Hermitage Ins. Co. v Zaidman
2012 NY Slip Op 30852(U)
April 2, 2012
Sup Ct, NY County
Docket Number: 101241/2011
Judge: Doris Ling-Cohan
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SUPREME COURT OF THE STATE OF NEW YORK
NEW YORK COUNTY
I N D M NO.
MOTION SEQ. NO.
The following papem, numbered 1 to
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Upon the foregolng paperg, It Is ordered that thls motion 1
1. CHECK ONE:
2. CHECK AS APPROPRIATE:
3. CHECK IF APPROPRIATE:
r CASE DISPOSED
0GRANTED 0DENIED 0GRANTED IN PART 0OTHER
0DO NOT POST 0FIDUCIARY APPOINTMENT 0REFERENCE
HERMITAGE INSURANCE COMPANY,
INDEX NUMBER 101241/20 11
Motion Sequence 001
JUDGMENT & ORDER
SABINA ZAIDMAN, DCD MARKETING, LTD.
and GRACE ZAIDMAN,
DORIS LING-COHAN, J.:
Plaintiff Hermitage Insurance Company (Hermitage) moves, pursuant to CPLR 32 12, for
summary judgment in its favor on the complaint, declaring that it has no obligation to defend or
indemnify defendant Sabina Zaidman (Sabina), and for a default judgment as against defendant
DCD Marketing, LTD. (DCD), pursuant to CPLR 321 5 (a). Defendant Grace Zaidman (Grace),
Sabina’s daughter, opposes and cross-moves for summary judgment declaring that Hermitage is
obligated to defend and indemnify Sabina. Sabina opposes Hermitage’s motion and supports
Grace’s cross motion. DCD opposes Hermitage’s motion and cross-moves for leave to extend
its time to appear and answer the cornplaint, pursuant to CPLR 3012 (d).
On February 12, 2007, Grace allegedly was injured when she tripped and fell down steps
at 1235 East 69‘h Street, Brooklyn, New York (the Premises), owned by Sabina and Theodor
Zaidman (Theodor), Grace’s parents. On September 27, 2007, Grace commenced an action,
Grace Saidrnan v Sabina Zuidmnn and DC’D Marketing, LTD., Kings County Index No.
36154/2007 (the underlying action), alleging that she slipped on newspaper flyers left on the
steps of the Premises by DCD. Ex. A attached to Thomas Support Affirm. On June 9,2008, a
default judgment was issued against Sabina, because she failed to answer the complaint. Ex. C
attached to Davidovic Opp. Affirm.
On October 19, 2007, Hermitage, which insured the Premises, allegedly disclaimed
coverage of Grace’s claim. Ex. H attached to Thomas Support Affirm. However, on December
1,2010, over three (3) years after later, Hermitage (under the name of Tower Group Companies,
its new owner), sent a letter which, while reiterating its disclaimer, indicated that it would defend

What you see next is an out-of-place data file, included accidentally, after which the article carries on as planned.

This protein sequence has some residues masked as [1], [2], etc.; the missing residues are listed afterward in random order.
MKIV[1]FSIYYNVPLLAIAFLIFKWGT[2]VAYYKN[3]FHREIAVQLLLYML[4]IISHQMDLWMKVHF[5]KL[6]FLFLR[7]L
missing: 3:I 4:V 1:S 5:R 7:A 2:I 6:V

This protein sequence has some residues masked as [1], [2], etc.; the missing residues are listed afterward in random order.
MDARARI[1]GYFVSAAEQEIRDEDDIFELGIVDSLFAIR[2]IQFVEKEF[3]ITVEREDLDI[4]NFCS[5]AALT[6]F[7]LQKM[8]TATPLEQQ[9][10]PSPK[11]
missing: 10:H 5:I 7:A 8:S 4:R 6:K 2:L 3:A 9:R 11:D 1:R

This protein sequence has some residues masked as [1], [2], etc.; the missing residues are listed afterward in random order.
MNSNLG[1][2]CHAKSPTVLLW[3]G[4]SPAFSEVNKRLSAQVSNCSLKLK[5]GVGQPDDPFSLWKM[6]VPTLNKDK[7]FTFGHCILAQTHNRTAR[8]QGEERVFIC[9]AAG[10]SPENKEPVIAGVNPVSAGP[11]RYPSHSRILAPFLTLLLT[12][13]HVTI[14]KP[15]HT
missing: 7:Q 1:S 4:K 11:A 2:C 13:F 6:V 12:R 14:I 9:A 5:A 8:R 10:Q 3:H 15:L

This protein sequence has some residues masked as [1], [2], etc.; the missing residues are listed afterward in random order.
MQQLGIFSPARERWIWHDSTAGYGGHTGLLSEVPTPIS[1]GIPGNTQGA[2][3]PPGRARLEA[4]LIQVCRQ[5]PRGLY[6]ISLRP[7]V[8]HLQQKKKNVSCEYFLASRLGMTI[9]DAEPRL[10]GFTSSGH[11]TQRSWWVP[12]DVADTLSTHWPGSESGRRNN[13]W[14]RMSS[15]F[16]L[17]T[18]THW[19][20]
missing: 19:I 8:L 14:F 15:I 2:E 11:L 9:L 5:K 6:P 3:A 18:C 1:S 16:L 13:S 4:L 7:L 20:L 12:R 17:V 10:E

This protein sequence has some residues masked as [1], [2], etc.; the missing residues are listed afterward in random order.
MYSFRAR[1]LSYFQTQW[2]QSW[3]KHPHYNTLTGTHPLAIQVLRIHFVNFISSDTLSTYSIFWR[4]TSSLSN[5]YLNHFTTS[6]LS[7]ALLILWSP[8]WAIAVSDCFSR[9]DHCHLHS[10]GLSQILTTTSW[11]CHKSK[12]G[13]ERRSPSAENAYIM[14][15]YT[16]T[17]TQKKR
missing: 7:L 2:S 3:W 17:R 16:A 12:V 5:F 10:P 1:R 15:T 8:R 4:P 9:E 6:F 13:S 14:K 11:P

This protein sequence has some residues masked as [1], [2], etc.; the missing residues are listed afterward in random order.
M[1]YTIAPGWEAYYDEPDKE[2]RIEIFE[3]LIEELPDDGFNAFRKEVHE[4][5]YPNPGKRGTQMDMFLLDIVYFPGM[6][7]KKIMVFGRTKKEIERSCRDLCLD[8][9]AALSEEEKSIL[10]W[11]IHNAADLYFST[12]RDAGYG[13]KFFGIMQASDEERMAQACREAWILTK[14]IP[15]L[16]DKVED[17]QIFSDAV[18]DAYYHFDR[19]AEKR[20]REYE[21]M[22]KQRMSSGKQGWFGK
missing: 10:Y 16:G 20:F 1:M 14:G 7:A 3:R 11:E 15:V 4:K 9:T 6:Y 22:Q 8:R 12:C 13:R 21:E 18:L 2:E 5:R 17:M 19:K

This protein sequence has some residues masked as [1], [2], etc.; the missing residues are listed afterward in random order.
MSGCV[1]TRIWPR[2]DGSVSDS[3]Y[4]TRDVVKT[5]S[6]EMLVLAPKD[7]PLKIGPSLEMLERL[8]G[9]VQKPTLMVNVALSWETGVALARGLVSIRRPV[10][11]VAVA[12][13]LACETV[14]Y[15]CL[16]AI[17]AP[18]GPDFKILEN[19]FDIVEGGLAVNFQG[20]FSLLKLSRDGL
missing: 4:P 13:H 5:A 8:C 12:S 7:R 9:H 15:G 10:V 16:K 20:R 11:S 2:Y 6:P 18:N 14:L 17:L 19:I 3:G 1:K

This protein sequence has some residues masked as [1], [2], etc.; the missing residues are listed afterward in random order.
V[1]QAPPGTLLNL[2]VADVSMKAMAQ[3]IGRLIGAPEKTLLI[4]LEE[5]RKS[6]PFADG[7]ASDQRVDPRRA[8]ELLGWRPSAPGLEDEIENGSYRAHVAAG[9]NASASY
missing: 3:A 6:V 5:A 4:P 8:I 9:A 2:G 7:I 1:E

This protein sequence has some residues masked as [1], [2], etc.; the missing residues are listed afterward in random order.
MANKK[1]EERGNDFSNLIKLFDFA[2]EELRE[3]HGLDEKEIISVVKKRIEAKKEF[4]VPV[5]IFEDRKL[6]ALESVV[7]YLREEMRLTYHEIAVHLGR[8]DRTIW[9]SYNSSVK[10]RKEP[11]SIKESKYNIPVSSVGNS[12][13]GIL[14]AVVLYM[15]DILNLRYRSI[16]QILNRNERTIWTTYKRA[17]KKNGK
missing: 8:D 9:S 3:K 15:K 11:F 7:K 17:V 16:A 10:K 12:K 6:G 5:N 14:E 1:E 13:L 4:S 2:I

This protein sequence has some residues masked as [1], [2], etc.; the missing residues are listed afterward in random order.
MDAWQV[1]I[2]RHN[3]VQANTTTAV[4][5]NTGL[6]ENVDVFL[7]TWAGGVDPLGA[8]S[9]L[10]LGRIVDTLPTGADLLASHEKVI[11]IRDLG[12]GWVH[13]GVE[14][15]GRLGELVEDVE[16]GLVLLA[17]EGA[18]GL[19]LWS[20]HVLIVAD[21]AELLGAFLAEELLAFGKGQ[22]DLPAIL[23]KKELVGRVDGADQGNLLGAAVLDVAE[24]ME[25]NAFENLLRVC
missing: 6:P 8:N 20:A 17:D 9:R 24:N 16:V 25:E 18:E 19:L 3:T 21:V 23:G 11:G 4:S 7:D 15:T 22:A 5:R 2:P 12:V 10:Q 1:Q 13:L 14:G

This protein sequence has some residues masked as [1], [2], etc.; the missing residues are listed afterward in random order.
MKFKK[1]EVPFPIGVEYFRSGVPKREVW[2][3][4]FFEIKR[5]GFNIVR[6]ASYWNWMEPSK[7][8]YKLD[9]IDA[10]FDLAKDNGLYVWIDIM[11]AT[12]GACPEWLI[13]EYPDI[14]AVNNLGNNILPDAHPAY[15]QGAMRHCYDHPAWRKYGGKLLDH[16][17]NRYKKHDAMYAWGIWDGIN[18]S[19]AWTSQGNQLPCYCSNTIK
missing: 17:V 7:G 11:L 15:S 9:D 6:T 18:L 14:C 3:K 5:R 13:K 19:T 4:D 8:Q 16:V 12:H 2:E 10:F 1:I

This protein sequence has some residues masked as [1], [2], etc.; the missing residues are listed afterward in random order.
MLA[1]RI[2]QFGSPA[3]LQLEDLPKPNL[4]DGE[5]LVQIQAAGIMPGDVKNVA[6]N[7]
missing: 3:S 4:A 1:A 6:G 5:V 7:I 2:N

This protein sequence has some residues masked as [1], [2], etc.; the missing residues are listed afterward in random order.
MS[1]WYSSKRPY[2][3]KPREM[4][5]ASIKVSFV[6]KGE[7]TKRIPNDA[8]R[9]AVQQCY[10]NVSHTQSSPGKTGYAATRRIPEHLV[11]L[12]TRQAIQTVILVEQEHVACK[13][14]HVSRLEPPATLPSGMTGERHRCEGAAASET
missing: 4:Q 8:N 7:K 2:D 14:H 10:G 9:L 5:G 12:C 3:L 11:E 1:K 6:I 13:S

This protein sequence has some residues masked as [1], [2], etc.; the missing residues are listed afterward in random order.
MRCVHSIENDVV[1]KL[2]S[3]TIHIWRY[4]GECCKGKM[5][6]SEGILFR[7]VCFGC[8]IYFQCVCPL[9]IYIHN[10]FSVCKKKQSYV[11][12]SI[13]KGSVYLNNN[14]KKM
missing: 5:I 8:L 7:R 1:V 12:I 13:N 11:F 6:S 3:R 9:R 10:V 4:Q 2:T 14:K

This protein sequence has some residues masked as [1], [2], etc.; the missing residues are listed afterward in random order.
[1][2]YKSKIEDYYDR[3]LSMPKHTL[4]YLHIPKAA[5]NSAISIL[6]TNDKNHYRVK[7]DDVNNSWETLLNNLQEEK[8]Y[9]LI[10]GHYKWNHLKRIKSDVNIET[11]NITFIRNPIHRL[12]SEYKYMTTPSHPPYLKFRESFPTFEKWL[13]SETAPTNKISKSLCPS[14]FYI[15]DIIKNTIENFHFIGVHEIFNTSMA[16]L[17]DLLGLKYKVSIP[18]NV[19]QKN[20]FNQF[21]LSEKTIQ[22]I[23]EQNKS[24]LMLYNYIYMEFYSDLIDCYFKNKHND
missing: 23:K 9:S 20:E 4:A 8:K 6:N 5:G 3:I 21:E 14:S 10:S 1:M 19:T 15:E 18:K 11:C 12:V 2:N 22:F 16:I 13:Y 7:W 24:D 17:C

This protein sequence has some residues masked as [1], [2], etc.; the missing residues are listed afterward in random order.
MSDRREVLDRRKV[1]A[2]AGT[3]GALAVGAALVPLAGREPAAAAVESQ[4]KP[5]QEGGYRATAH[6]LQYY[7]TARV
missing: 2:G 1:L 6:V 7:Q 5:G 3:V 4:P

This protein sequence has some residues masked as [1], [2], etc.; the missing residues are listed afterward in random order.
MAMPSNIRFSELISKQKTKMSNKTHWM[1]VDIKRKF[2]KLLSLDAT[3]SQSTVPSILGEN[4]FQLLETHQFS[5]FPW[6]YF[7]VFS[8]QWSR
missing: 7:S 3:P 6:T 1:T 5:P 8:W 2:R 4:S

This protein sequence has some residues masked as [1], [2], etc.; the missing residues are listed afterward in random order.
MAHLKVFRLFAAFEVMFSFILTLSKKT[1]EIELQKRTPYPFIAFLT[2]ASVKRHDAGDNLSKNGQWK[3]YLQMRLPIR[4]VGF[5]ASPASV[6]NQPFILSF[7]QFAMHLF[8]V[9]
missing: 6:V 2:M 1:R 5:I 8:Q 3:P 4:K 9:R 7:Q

Theodor and Sabina in the underlying action, “subject to resolution of a declaratory judgment
action that we will commence against you to confirm the propriety of our disclaimer.” Ex. D
attached to Davidovic Opp. Affirm. Hermitage commenced the instant action on February 1,
20 1 1, requesting a declaratory judgment that it has no duty to defend or indemnify any of the
defendants for claims made in the underlying action, on the ground of late notice. On March 16,
201 1, Sabina, represented by counsel retained by Hermitage, moved to vacate the default
judgment against her.
“The proponent of a motion for summary judgment must demonstrate that there are no
material issues of fact in dispute, and that it is entitled to judgment as a matter of law.” Dallus-
Stephenson v Wuisrnun, 39 AD3d 303, 306 (1” Dept 2007), citing Winegrad v New York Univ.
Med. Center, 64 NY2d 85 1, 853 (1 985). Upon proffer of evidence establishing a prima facie
case by the movant, “the party opposing a motion for summary judgment bears the burden of
‘produc[ing] evidentiary proof in admissible form sufficient to require a trial of material
questions of fact.”’ People v Grasso, 50 AD3d 535, 545 (1” Dept 2008), quoting Zuckerman v
Cily ufNew York, 49 NY2d 557,562 (1 980). Although summary judgment is considered to be a
drastic remedy, it should be granted where there are no disputed material issues of fact. Andre v.
Pomeroy, 35 NY2d 361 (1974).
“When a defendant has failed to appear, plead or proceed to trial of an action reached and
called for trial, or when the court orders a dismissal for any other neglect to proceed, the plaintiff
may seek a default judgment against him.” CPLR 321 5 (a). However, CPLR 3012 (d) pennits
the court to “extend the time to appear or plead, or compel the acceptance of a pleading untimely
served, upon such terms as may be just and upon a showing of reasonable excuse for delay or
default.” “It is within the court’s power to grant such an extension where it is established . . . that
the delay in service was not willful or lengthy and that it did not cause any prejudice to the
parties.” A & JConcrete Corp. v A r k ~ 54 NY2d 870, 872 (1981). Further, CPLR 2005,
expressly permits a court to excuse a delay or default, based upon a claim of “law office failure”.
At the time of the incident, the Premises were insured by Hermitage under policy number
HCP/523538-06 (the Policy). Ex. E attached to Thomas Support Affirm. Hermitage claims that
it first received notice of the incident on October 1,2007, by a “General Liability Notice of
Occurrence/Claim,” dated September 28, 2007, from an insurance broker. Ex. F attached to
Thomas Support Affirm. This notice was accompanied by a letter from Grace’s attorney to
Theodor and Sabina, dated September 7, 2007, concerning Grace’s ‘